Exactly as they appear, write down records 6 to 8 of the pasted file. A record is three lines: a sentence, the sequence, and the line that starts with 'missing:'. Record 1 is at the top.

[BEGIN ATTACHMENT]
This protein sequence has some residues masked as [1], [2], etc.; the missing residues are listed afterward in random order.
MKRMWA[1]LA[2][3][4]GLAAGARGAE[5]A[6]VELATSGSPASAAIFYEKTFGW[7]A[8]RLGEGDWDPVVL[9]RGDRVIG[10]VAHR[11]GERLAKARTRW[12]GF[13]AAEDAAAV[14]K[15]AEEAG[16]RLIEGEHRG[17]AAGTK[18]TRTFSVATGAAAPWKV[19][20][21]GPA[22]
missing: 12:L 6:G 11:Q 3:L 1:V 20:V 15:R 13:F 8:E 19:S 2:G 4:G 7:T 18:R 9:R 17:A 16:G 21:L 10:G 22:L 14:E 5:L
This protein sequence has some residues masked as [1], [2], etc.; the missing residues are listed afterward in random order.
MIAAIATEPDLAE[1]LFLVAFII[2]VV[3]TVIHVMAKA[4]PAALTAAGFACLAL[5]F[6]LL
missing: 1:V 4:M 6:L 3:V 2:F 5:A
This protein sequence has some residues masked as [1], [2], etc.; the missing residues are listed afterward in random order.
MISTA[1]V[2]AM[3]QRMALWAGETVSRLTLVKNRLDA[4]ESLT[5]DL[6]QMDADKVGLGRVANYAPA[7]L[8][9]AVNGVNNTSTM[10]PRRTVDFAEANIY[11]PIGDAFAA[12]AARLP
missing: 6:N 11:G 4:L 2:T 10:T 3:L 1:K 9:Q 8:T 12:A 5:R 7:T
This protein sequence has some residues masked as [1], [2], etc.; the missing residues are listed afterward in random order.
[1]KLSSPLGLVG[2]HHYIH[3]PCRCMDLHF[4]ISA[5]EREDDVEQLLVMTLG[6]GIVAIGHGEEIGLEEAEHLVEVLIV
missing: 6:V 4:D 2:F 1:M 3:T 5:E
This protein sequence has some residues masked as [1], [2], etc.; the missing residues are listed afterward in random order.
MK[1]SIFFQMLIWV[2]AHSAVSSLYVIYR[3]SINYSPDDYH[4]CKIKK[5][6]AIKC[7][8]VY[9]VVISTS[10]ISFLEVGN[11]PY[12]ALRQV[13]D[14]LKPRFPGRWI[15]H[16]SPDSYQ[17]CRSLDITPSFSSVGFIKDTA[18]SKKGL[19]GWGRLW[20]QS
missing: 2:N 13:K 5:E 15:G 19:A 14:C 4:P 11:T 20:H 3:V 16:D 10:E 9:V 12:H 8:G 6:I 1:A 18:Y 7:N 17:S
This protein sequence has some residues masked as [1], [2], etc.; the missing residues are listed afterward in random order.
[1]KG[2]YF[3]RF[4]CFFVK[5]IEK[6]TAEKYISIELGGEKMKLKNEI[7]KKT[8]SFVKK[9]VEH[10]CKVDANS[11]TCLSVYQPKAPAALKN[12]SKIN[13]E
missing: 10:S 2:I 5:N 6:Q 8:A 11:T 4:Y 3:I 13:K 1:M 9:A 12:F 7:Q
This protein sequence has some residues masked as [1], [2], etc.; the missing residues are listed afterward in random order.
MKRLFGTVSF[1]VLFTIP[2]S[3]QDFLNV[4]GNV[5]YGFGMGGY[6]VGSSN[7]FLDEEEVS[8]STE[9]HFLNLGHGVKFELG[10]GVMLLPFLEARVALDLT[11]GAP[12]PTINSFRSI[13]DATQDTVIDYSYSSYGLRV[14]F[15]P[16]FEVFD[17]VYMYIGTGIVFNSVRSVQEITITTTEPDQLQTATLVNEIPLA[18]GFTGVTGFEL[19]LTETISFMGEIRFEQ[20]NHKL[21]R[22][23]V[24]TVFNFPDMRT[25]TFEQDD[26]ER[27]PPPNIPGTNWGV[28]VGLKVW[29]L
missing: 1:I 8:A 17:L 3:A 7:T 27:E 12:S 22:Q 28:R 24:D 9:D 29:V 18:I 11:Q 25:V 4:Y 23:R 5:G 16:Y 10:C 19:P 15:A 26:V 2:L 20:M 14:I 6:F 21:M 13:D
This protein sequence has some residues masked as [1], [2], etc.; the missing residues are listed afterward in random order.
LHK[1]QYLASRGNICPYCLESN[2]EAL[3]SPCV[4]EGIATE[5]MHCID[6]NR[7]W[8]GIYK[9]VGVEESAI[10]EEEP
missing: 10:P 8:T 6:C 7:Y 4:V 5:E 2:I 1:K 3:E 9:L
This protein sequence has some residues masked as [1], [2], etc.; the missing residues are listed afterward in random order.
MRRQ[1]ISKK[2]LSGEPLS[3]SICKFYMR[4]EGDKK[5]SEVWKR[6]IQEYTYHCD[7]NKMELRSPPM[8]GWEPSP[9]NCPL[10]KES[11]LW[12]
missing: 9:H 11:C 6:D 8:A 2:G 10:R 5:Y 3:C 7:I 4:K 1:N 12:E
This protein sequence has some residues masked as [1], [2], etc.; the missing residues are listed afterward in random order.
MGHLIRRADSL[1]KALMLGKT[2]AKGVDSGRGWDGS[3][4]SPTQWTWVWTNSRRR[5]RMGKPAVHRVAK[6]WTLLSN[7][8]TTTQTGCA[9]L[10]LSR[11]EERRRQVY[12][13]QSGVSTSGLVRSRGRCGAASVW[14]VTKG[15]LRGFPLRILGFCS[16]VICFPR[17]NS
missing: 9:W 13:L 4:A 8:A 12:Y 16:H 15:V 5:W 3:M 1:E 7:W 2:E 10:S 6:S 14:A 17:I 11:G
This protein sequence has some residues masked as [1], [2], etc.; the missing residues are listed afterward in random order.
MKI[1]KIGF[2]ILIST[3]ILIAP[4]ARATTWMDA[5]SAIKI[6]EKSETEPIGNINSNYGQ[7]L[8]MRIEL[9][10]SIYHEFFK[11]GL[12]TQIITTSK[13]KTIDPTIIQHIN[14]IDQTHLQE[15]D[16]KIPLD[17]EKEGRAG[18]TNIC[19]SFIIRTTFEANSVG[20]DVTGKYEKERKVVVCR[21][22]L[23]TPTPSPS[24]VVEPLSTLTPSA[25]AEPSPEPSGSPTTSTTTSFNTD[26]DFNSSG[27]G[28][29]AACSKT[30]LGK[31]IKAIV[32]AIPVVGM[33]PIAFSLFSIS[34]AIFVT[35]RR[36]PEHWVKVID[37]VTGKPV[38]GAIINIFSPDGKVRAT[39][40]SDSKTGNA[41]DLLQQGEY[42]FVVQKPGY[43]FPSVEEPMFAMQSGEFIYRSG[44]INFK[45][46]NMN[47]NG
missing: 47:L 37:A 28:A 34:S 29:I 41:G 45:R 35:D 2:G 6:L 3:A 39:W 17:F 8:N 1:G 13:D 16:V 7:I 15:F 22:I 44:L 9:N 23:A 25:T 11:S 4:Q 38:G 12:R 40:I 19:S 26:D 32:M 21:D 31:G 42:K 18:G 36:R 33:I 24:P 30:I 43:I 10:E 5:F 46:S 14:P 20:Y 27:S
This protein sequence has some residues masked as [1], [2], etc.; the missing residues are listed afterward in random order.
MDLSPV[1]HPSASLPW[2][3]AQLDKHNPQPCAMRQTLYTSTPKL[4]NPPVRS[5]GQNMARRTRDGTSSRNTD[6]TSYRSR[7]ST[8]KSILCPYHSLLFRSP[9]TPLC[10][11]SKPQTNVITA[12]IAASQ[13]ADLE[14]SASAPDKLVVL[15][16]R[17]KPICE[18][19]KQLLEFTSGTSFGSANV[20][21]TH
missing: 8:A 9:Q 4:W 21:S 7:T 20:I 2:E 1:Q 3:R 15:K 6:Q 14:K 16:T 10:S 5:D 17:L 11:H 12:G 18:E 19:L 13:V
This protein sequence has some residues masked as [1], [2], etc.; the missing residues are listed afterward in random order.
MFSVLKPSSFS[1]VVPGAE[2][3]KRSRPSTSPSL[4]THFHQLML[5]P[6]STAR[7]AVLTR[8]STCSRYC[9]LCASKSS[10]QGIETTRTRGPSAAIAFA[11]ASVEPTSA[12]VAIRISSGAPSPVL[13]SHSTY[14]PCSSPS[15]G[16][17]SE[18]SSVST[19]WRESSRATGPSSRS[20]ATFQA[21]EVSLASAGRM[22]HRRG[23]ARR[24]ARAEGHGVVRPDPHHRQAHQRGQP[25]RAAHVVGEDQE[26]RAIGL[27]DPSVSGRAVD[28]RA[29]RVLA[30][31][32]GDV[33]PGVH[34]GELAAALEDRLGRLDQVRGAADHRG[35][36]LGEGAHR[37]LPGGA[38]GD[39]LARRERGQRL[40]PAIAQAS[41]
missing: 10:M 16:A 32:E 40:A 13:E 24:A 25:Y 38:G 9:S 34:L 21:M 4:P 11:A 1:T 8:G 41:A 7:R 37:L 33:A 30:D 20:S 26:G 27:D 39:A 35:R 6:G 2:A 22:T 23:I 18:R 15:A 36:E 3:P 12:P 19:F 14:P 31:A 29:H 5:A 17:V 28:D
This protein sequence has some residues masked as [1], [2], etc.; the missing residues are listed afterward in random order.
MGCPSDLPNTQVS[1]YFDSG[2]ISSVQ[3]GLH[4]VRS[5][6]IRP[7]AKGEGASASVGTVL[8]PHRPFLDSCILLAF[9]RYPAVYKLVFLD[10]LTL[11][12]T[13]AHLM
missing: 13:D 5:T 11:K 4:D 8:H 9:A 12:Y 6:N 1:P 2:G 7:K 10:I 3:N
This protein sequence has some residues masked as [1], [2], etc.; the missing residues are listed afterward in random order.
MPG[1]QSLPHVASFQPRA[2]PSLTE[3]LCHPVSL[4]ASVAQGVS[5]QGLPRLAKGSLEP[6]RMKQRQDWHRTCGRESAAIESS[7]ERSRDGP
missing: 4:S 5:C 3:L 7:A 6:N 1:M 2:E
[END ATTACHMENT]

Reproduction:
This protein sequence has some residues masked as [1], [2], etc.; the missing residues are listed afterward in random order.
[1]KG[2]YF[3]RF[4]CFFVK[5]IEK[6]TAEKYISIELGGEKMKLKNEI[7]KKT[8]SFVKK[9]VEH[10]CKVDANS[11]TCLSVYQPKAPAALKN[12]SKIN[13]E
missing: 10:S 2:I 5:N 6:Q 8:A 11:T 4:Y 3:I 13:K 1:M 9:A 12:F 7:Q
This protein sequence has some residues masked as [1], [2], etc.; the missing residues are listed afterward in random order.
MKRLFGTVSF[1]VLFTIP[2]S[3]QDFLNV[4]GNV[5]YGFGMGGY[6]VGSSN[7]FLDEEEVS[8]STE[9]HFLNLGHGVKFELG[10]GVMLLPFLEARVALDLT[11]GAP[12]PTINSFRSI[13]DATQDTVIDYSYSSYGLRV[14]F[15]P[16]FEVFD[17]VYMYIGTGIVFNSVRSVQEITITTTEPDQLQTATLVNEIPLA[18]GFTGVTGFEL[19]LTETISFMGEIRFEQ[20]NHKL[21]R[22][23]V[24]TVFNFPDMRT[25]TFEQDD[26]ER[27]PPPNIPGTNWGV[28]VGLKVW[29]L
missing: 1:I 8:A 17:L 3:A 7:T 27:E 12:S 22:Q 28:R 24:D 9:D 29:V 18:I 11:Q 25:V 4:Y 23:R 5:G 16:Y 10:C 19:P 15:A 26:V 2:L 20:M 14:I 6:F 21:M 13:D
This protein sequence has some residues masked as [1], [2], etc.; the missing residues are listed afterward in random order.
LHK[1]QYLASRGNICPYCLESN[2]EAL[3]SPCV[4]EGIATE[5]MHCID[6]NR[7]W[8]GIYK[9]VGVEESAI[10]EEEP
missing: 10:P 8:T 6:C 7:Y 4:V 5:E 2:I 1:K 3:E 9:L